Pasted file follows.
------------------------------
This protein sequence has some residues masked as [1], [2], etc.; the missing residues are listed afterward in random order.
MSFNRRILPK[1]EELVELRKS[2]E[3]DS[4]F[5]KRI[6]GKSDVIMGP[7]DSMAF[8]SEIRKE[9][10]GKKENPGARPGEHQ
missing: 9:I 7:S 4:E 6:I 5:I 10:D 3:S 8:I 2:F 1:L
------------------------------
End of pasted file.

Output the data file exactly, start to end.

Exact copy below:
This protein sequence has some residues masked as [1], [2], etc.; the missing residues are listed afterward in random order.
MSFNRRILPK[1]EELVELRKS[2]E[3]DS[4]F[5]KRI[6]GKSDVIMGP[7]DSMAF[8]SEIRKE[9][10]GKKENPGARPGEHQ
missing: 9:I 7:S 4:E 6:I 5:I 10:D 3:S 8:I 2:F 1:L